Monday Q&A: Less motel, more mission


College kids on gap years, backpackers and sojourners on a budget will soon have a place to rest their head in downtown Richmond.

A planned youth hostel at 7 N. Second Street is working to get financing to fix up the building and hopes to open next year.

BizSense caught up with Sarah Weisiger, who is working on the project for the Potomac Area Council of Hostelling International USA, to see how things are progressing at the building.

Richmond BizSense: How did you get involved in hostelling?

Sarah Weisiger: I’m from this area. Long ago, I helped manage a youth hostel in Key West. I love hostels, and I love working on this project. It just brings together two of my favorite things: Richmond and travel.

RBS: What has happened since BizSense first reported on the hostel last April?

SW: We secured permission from the city to operate the hostel, and we closed on the building.

The city didn’t have any zoning or guidelines for hostels, so we had to get a special-use permit. That happened last July. And in September of 2011, we closed on the building [for $525,000].

RBS: What do you have to do to get the hostel up and running?

SW: We’ve been working with an architect, Bruce Shirley of Ratio, to design the hostel with the dorms, a kitchen and the common room. The building used to be a women’s detention facility, so it needs to be brought up to code.

We’re working with a contractor, J.W. Enochs, to figure out what repairs need to be done. We’re hoping this fall that we’ll be able to start doing some repairs to the exterior of the building, replacing some of the bricks and mortar and replacing windows.

RBS: How much do you think it will end up costing?

SW: We’re thinking it will be about $1.2 million, but we’re trying to massage that number, maybe bring it down a little bit with the furnishings and so forth. But we don’t think it will be too much different than that number.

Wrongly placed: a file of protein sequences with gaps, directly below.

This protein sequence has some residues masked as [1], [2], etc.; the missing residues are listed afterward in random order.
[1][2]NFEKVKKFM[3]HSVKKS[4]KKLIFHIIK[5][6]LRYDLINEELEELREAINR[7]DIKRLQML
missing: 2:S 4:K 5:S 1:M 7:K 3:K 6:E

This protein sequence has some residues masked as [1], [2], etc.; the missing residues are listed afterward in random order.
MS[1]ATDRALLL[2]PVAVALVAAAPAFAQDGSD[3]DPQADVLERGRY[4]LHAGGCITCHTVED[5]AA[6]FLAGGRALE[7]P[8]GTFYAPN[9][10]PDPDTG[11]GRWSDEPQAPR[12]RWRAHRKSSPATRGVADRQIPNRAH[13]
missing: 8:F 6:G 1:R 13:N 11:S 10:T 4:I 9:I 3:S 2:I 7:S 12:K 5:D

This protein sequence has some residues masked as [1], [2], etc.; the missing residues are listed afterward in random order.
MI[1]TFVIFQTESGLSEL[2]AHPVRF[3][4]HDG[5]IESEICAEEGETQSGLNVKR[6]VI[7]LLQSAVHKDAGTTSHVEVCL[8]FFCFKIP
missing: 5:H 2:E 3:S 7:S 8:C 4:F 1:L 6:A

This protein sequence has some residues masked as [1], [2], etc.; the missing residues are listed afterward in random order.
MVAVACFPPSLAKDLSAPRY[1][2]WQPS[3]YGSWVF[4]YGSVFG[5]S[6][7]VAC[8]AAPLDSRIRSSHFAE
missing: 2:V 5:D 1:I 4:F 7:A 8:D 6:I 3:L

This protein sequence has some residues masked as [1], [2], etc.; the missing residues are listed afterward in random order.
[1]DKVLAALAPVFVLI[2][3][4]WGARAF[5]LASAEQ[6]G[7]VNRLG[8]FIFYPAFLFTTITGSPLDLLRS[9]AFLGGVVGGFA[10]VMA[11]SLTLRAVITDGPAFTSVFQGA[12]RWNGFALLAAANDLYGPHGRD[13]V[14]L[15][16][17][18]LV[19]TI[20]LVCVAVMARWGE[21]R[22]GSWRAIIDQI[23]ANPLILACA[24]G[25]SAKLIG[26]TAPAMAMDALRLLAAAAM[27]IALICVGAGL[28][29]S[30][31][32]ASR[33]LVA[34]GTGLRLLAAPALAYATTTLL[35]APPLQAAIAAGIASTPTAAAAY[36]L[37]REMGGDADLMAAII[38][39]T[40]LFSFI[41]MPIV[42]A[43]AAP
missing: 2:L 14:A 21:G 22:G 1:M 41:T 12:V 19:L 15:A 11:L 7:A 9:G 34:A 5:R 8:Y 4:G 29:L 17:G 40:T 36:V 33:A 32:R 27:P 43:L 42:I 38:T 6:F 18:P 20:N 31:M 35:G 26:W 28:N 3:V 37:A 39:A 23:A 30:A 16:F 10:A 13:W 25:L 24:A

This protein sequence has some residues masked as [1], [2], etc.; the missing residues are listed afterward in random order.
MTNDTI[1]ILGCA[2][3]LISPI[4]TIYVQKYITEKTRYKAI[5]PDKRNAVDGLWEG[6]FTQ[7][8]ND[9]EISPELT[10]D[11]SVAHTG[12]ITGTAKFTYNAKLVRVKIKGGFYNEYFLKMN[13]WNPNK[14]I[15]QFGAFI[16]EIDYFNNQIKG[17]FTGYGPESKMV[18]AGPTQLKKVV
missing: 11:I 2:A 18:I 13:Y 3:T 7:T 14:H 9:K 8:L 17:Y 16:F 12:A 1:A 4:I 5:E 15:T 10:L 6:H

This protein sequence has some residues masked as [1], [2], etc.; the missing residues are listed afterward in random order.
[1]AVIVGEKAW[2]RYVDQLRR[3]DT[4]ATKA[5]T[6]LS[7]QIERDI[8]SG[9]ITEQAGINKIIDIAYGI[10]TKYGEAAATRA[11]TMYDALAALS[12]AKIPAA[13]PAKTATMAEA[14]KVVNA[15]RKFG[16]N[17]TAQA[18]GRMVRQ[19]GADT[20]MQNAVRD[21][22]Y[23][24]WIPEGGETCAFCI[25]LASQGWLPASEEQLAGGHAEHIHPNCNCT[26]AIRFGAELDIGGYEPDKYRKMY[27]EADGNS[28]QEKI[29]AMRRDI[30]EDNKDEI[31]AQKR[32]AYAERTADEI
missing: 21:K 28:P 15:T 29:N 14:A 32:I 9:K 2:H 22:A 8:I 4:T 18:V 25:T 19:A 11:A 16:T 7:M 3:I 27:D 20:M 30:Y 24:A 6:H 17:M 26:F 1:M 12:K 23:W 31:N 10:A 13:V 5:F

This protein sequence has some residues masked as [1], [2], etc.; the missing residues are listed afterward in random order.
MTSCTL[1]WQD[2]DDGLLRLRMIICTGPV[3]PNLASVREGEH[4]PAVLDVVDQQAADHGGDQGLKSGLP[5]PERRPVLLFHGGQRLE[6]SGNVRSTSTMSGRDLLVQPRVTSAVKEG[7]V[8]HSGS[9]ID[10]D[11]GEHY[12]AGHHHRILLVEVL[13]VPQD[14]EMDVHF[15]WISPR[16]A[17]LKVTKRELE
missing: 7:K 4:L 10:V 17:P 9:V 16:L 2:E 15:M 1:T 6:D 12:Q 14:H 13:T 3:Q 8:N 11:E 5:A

RBS: How do you plan on paying for it?

SW: We’re a 501(c)3, so we’ve been raising money. We own the building outright, so we don’t have a mortgage, but, realistically, it will probably be a combination of fundraising and financing. That’s still being worked out.

RBS: Is there an experience in your life that cemented your love of travel?

SW: I guess it was going off to Europe in 1980s after graduating from UVA and thinking I’d just travel for a little while. I didn’t come back for three years. I went to Europe and Israel and traveled through East Africa.

I did an overland trip through Cairo, to Sudan, Uganda, Tanzania. It sounds crazy now, given all that has happened in those countries since then. I was like 23 or 24, traveling on my own.

RBS: How would you describe hostelling to the uninitiated?

SW: Hostelling, and the mission of our organization, Hostelling International USA, is to enable all — especially the young — to gain understanding about people, cultures and places all over the world through travel. And while we try to address the needs of 20- to 30-year-olds, it’s not just for young people. You can be 60 and stay at a hostel.

RBS: How much will it cost to stay at the Richmond hostel?

SW: That’s something we’ve gone around and around on for a while. We don’t have a final number yet, but it will be somewhere between $20 and $28 [per night].

RBS: So what do you expect the demand will be for a hostel in Richmond?

SW: On the conservative side, we expect to have 7,000 overnights a year. You have to be from more than 50 miles away, so we expect people from other parts of Virginia and around the country. And certainly we expect international travelers as well.

The Internet has really changed things as well. When a Baltimore hostel opened up in 2007, right away people knew about it because so much of people’s travel plans are done on the Internet. People know to look for hostels when they are traveling.

RBS: And how does the hostel in Baltimore do?

SW: It’s done pretty well. It pays for itself. The big hostels in New York City and Washington do phenomenally well. But in the midsize ones, they can pay from themselves but probably not make a whole lot of money.

But this is an exciting project to be a part of. There are not that many hostels in the South, and it would certainly be a first for Richmond.

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4 Comments on "Monday Q&A: Less motel, more mission"

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Mighty Casey

This is a great idea, and well past time for it to become a reality here. The cost of visiting RVA is significantly lower than visiting larger cities (yeah, I know, ‘duh!’) – the challenge for anyone who doesn’t already have a network here is where to stay. A hostel is a perfect solution to add to the hoteling mix, and the Jackson Ward location adds some historic icing to the cake.

Michael Dodson

Casey you must not be from Richmond. Jackson Ward really; this building is between Main and Franklin Streets. This is Monroe Ward near the Main City Library.

PS GO Sarah!

Linda Terry

great, forward thinking concept

Mim Scalin

Perfect timing for the Huge Bicycle event coming to Richmond. Bravo!